The Women’s B 100m was won by the USA’s Kiara Parker, who clocked a season-best 11.07. Jamaica’s Ashanti Moore ran 11.18 for second while the USA’s Hanna Cunliffe was third in 11.23.

Aleia Hobbs ran 11.05 to win the A final in an American sweep. Gabby Thomas was second in a season-best 11.16 with Morolake Akinosun running 11.17 for third.

Isiah Young ran a season-best 9.94 to win the Men’s 100m over compatriot Noah Lyles who clocked 10.10. They finished ahead of Jamaica’s Nickel Ashmeade, who ran 10.17 for third.

Meanwhile, Richards the Commonwealth Games 200m champion, ran 14.75 to win the 150m ahead of Yohan Blake, who clocked 14.940 for second. The USA’s Andrew Hudson also clocked 14.940 but was given third.

Barbados’ Shane Brathwaite ran 13.71 to finish second in the 110m hurdles that was won by the USA’s Grant Holloway in 13.20. Hungary’s Valdo Szucs was third in 13.72.

Among the youngsters, 17-year-old American phenom Erriyon Knighton won the Adidas Future Stars Men’s 100m in a fast 10.16 beating a Jamaican trio of Ryiem Forde (10.18), Jelani Walker (10.34) and Michael Stephens (10.35).

Shian Salmon won the 200m hurdles 24.86 beating USA’s Shamier Little (24.91) and Ronda Whyte (25.71), who were second and third, respectively.

 

 

 

 

Caribbean athletes Shadae Lawrence and Shane Brathwaite scored victories in the discus and sprint hurdles, respectively at Saturday’s USATF Sprint Summit in Prairie View, Texas, where several of their regional compatriots also had podium finishes.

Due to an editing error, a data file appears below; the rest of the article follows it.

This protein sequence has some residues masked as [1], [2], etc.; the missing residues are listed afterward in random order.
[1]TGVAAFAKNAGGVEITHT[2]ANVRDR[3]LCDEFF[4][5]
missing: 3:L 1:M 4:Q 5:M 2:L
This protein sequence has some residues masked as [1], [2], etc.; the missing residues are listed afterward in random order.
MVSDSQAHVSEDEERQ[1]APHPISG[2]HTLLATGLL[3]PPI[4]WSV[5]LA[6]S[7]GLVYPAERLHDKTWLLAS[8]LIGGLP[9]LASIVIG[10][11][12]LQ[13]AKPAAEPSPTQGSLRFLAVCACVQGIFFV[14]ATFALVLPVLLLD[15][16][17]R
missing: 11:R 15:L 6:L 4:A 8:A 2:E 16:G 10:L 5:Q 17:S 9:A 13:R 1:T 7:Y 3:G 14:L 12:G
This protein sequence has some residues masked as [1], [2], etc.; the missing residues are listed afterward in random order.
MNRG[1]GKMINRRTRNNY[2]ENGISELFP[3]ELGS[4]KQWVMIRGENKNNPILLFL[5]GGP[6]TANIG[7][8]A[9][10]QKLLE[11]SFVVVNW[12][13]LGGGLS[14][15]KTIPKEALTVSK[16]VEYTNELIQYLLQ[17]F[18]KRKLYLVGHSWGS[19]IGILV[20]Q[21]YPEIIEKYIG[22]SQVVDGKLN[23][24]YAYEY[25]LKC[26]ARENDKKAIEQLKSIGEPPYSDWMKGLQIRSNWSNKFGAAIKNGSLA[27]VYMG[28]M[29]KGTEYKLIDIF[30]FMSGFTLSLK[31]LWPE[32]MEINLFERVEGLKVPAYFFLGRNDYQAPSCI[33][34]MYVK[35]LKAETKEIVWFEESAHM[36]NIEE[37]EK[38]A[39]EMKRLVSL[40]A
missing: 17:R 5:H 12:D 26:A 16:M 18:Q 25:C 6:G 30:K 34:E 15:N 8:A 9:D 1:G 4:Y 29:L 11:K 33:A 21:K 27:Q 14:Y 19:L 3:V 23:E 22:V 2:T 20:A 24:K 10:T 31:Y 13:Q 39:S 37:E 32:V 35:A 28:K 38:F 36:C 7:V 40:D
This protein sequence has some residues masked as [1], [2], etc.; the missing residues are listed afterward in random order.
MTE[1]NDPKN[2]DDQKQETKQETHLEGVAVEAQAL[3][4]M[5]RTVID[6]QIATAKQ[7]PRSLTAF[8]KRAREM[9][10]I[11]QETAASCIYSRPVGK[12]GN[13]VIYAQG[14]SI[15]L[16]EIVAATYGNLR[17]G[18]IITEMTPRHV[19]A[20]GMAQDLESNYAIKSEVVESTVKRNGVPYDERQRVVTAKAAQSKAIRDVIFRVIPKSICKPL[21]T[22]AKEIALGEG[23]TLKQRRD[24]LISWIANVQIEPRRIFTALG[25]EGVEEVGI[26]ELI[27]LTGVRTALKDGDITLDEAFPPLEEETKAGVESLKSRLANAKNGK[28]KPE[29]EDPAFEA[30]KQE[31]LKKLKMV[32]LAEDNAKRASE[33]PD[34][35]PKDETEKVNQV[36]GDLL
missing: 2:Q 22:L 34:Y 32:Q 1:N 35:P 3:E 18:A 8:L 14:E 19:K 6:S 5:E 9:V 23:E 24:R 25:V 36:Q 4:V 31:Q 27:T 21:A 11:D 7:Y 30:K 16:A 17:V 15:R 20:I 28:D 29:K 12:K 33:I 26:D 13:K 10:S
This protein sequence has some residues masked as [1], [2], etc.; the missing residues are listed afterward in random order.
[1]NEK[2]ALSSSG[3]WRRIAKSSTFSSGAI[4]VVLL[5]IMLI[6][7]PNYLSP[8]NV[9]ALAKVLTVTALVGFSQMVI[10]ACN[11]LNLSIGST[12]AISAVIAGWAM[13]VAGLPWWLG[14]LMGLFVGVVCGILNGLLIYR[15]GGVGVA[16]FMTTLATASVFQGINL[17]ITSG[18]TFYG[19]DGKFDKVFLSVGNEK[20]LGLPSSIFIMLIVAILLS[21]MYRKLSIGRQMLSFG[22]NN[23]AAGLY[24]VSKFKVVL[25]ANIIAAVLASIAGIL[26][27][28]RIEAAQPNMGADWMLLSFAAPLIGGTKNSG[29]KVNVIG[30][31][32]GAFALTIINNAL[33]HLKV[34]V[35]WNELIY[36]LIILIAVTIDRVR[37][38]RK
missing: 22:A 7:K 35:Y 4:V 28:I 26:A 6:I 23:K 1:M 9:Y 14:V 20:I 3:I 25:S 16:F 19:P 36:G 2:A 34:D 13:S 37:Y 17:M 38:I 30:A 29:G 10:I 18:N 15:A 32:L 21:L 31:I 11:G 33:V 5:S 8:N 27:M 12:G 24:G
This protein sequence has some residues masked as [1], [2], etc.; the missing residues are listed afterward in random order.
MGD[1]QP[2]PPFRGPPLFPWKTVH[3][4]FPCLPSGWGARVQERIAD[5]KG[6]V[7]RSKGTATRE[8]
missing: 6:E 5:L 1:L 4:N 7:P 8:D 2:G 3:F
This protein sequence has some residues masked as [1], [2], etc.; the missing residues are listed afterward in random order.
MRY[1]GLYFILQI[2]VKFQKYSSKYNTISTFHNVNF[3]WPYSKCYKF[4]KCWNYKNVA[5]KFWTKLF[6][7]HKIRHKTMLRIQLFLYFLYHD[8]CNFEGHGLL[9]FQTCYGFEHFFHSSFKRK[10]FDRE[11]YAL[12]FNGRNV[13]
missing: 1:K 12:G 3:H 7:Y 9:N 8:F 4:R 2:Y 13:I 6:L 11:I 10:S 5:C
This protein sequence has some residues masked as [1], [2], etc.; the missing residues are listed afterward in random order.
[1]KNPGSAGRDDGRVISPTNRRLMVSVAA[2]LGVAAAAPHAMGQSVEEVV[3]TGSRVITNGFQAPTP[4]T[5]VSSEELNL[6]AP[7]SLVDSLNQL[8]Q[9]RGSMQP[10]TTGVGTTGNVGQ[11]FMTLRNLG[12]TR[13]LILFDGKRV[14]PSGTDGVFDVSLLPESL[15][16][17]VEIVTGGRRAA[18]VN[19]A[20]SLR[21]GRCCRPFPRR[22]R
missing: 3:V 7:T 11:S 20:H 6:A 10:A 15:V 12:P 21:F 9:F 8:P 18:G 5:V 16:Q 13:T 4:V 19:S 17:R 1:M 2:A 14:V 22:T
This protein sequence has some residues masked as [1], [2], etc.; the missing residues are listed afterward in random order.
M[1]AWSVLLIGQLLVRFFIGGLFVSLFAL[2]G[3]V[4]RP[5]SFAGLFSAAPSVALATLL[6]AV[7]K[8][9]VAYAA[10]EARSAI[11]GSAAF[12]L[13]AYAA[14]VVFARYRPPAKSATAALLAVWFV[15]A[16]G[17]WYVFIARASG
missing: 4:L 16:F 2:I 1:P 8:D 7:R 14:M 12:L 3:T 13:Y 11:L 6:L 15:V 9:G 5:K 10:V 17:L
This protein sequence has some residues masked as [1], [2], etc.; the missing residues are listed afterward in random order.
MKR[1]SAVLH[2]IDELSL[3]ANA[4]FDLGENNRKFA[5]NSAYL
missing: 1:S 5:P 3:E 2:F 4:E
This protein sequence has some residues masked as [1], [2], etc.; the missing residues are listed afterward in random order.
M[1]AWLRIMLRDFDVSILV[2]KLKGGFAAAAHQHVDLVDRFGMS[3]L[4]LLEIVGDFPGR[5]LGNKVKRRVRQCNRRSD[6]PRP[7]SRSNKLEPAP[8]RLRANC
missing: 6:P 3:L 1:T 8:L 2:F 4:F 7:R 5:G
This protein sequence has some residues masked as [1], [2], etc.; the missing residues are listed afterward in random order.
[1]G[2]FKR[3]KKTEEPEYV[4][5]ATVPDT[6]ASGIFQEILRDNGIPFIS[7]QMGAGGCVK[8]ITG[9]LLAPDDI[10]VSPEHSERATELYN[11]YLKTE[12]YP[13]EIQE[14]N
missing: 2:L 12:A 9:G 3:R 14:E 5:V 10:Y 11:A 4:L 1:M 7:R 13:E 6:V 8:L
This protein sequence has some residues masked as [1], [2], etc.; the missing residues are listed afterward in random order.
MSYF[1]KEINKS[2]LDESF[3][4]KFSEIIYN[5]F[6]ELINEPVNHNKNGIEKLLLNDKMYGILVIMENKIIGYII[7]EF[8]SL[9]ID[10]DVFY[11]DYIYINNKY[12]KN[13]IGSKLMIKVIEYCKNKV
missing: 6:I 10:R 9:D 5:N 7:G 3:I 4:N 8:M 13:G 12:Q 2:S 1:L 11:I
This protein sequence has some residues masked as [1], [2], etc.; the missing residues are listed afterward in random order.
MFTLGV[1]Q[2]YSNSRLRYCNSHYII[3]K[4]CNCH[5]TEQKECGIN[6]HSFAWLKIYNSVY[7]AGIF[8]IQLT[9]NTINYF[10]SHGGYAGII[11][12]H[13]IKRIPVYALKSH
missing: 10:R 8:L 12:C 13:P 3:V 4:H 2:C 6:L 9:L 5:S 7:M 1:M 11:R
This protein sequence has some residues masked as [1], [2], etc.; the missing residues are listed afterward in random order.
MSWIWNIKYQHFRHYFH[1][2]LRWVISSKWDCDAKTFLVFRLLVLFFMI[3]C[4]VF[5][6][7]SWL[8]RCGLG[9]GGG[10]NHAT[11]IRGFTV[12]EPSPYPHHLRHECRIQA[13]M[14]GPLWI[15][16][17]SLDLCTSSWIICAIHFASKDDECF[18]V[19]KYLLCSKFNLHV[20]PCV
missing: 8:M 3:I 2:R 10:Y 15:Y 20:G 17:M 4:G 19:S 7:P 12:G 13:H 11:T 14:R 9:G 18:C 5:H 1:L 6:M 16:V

Omar McLeod was a winner in the 60m hurdles at the American Track League meeting in Arkansas earlier today but his win was among several standout performances from several Caribbean athletes, who produced personal best or season-best times.

The 2016 Olympic champion ran 7.53 while holding off the challenge of American Michael Dickson who crossed in 7.58. Trinidad and Tobago’s Ruebin Walters was third in 7.68.

In the women’s equivalent, Great Britain’s Tiffany Porter won in 7.95 just managing to hold off a fast-finishing Brittany Anderson, who was 0.02 behind in 7.97. Gabbi Cunningham was third in 8.08. Rushelle Burton returning to competition from injury was fourth in 8.20.

For the second week running Nigeria’s Blessing Okagbare managed to hold off Christania Williams in the 60m dash. This time, however, the Nigerian ran a personal best of 7.10 after separating from the Jamaican who equalled her personal best of 7.14.

Teahna Daniels of the USA was third in a season-best 7.17.

The winner of the Women’s 400m was determined over two heats by time trial and Shamier Little was easily the fastest winning Heat One in a personal best 51.33. Shakima Wimbley also of the US took second after winning Heat Two in 52.12.

Jamaica’s Shian Salmon ran a personal best of 52.85 for second in Heat One but was third overall.

In the men's event, Michael Cherry of the USA won heat one in a personal best 45.24 for the win. Second and third were determined by a battle between Deon Lendore of Trinidad and Tobago and Christopher Taylor of Jamaica. Lendore emerged as the second-place finisher after winning Heat 2 in 46.08 to Taylor' 46.09, which was good enough for third overall.

Laquan Nairn jumped a personal best and national record 8.16m in the Men’s Long Jump but had to settle for second as the USA’s Marquis Dendy won the event with a world-leading 8.21m on his final jump of the competition.

Charles Brown of the USA was third with a jump of 7.81m.